I watched a TV commercial the other night for a set of tools that come, intoned the announcer in a dark brown voice, with a 'lifetime guarantee'. Tom Waits would be impressed. If I had any mechanical ability at all and was permitted by my wife to buy tools, those are the kind I would buy. In my house, my wife has the Home Depot card. She is on a first name basis with the manager of the local Ace Hardware store and has memorized the layout of the Lowes, because she's the only one of us who knows what she's doing with the hardware, tools, wrench box sets and ratchets and all the other stuff. I cannot tell one tool from the other at ten paces, or nearer or farther away.
I am the only person I know, or ever met, in a hospital emergency room, who cut himself with, of all things, an apple corer, so deeply and badly I needed medical attention. I know--'that's a kitchen implement, not a tool per se.' And you're right, but in my house, every opportunity is a two-edged blade and I have also cut myself with an electric razor and agree with my wife that we're both better off if I stay away from the stuff that I don't understand. In light of that statement, it's amazing I get out of bed in the morning, but I suspect as long as most of my collisions with reality happen outside our home, we'll be fine.
Many things come with guarantees for replacement and service even the appliances bought at the "big-box stores", and many of those guarantees are for a finite period of time. I remain intrigued by 'lifetime' and had on a previous car, a lifetime guarantee on the muffler or brakes, or maybe both (I've lost track). What was, and is, unclear to me is the definition of whose lifetime the guarantee is referencing.....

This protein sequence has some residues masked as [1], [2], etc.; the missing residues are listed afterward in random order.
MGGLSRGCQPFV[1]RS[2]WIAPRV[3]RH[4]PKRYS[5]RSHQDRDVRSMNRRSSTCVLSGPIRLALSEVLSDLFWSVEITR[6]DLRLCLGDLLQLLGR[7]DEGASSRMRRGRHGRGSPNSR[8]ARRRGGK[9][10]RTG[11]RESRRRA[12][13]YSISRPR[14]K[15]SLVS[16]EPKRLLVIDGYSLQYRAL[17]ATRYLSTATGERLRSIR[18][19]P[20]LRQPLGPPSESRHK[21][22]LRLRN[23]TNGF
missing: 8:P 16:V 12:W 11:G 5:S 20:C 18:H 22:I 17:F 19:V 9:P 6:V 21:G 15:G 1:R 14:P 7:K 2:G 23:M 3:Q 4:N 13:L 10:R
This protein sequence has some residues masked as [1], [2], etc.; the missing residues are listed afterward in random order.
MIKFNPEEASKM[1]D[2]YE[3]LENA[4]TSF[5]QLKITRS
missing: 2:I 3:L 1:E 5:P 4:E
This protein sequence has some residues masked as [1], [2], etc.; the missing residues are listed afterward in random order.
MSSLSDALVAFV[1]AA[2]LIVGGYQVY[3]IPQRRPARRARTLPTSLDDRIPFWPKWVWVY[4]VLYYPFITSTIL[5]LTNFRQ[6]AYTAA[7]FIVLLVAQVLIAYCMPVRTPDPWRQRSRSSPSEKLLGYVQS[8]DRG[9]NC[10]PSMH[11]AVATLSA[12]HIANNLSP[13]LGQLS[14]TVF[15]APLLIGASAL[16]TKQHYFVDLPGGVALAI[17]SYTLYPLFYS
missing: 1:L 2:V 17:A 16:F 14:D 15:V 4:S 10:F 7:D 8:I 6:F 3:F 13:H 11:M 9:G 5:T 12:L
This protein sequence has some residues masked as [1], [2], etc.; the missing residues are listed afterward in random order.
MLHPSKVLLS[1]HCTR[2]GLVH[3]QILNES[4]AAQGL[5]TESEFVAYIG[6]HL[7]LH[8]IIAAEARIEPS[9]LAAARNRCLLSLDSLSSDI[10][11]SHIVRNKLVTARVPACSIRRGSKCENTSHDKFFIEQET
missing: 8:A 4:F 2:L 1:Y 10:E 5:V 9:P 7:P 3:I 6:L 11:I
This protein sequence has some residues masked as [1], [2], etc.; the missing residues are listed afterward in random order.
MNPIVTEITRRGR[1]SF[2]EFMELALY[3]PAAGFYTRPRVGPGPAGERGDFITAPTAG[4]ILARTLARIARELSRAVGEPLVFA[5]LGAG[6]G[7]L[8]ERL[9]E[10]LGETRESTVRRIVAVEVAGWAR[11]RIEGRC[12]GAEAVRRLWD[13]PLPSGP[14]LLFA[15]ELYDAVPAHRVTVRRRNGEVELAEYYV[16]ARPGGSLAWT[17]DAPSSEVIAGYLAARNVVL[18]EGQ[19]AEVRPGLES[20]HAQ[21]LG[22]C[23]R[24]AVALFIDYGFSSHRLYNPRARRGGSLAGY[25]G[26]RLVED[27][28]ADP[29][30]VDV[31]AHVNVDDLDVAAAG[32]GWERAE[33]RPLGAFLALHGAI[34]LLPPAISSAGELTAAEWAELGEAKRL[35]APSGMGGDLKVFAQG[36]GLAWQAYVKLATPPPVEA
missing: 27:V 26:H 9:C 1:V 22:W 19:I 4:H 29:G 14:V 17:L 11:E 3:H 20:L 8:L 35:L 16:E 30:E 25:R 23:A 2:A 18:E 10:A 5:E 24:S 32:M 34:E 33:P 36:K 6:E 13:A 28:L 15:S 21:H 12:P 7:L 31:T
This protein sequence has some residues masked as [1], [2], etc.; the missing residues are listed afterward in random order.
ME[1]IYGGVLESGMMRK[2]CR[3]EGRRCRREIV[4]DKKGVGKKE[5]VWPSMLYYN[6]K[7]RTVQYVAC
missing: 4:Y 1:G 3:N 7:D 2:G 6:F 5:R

I'm 56 so, actuarially speaking, if it's my lifetime I'm looking at, it's another twenty or so years of having that set of Craftsman ratchets. Perhaps it's the lifetime of the people who made the tools (do we divide the number of the folks involved in the manufacture by their aggregate age? Math is not my favorite vegetable so make it fast, okay?) Or maybe it's the lifetime of the announcer in the television commercial? What happens if you believe in reincarnation? Should you save receipts?
How much of a guarantee should there be on anything and how seriously should we take promises, or threats, of a lifetime guarantee? Should we be reassured or daunted--intimidated or inspired? It's a poor artisan who blames his tools, an ER nurse once told me while removing a muffler from my big-box appliance. And a fine line between being a spanner in the spokes and a Spaniard in the Works.